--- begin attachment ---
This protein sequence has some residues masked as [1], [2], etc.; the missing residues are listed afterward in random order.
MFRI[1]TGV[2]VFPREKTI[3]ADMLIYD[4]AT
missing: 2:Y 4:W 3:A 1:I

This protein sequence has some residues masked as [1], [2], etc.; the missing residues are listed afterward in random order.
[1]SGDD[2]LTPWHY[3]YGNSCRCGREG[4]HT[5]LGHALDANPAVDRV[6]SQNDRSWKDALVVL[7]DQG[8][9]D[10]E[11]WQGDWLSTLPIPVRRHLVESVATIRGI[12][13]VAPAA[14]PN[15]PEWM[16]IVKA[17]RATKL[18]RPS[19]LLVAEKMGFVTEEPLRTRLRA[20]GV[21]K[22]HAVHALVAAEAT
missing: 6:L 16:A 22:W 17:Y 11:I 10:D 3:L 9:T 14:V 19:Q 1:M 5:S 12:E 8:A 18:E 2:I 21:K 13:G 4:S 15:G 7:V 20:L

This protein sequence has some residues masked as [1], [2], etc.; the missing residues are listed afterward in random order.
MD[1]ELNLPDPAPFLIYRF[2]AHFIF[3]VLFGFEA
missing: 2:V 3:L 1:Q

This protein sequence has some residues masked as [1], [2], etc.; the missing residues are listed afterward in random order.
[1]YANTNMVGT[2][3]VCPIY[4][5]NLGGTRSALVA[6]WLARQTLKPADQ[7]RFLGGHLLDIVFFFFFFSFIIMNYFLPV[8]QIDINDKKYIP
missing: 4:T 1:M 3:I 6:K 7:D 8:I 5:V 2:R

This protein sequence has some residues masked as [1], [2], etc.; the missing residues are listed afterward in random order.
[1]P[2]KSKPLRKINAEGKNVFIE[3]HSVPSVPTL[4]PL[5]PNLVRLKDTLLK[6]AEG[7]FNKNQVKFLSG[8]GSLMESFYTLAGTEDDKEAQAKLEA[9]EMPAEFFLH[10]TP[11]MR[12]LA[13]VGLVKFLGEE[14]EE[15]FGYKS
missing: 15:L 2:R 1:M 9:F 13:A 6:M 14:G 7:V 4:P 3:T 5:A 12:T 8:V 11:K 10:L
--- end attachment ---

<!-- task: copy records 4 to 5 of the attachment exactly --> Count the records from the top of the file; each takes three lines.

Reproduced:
This protein sequence has some residues masked as [1], [2], etc.; the missing residues are listed afterward in random order.
[1]YANTNMVGT[2][3]VCPIY[4][5]NLGGTRSALVA[6]WLARQTLKPADQ[7]RFLGGHLLDIVFFFFFFSFIIMNYFLPV[8]QIDINDKKYIP
missing: 4:T 1:M 3:I 6:K 7:D 8:I 5:V 2:R

This protein sequence has some residues masked as [1], [2], etc.; the missing residues are listed afterward in random order.
[1]P[2]KSKPLRKINAEGKNVFIE[3]HSVPSVPTL[4]PL[5]PNLVRLKDTLLK[6]AEG[7]FNKNQVKFLSG[8]GSLMESFYTLAGTEDDKEAQAKLEA[9]EMPAEFFLH[10]TP[11]MR[12]LA[13]VGLVKFLGEE[14]EE[15]FGYKS
missing: 15:L 2:R 1:M 9:F 13:A 6:M 14:G 7:V 4:P 3:T 5:A 12:T 8:V 11:K 10:L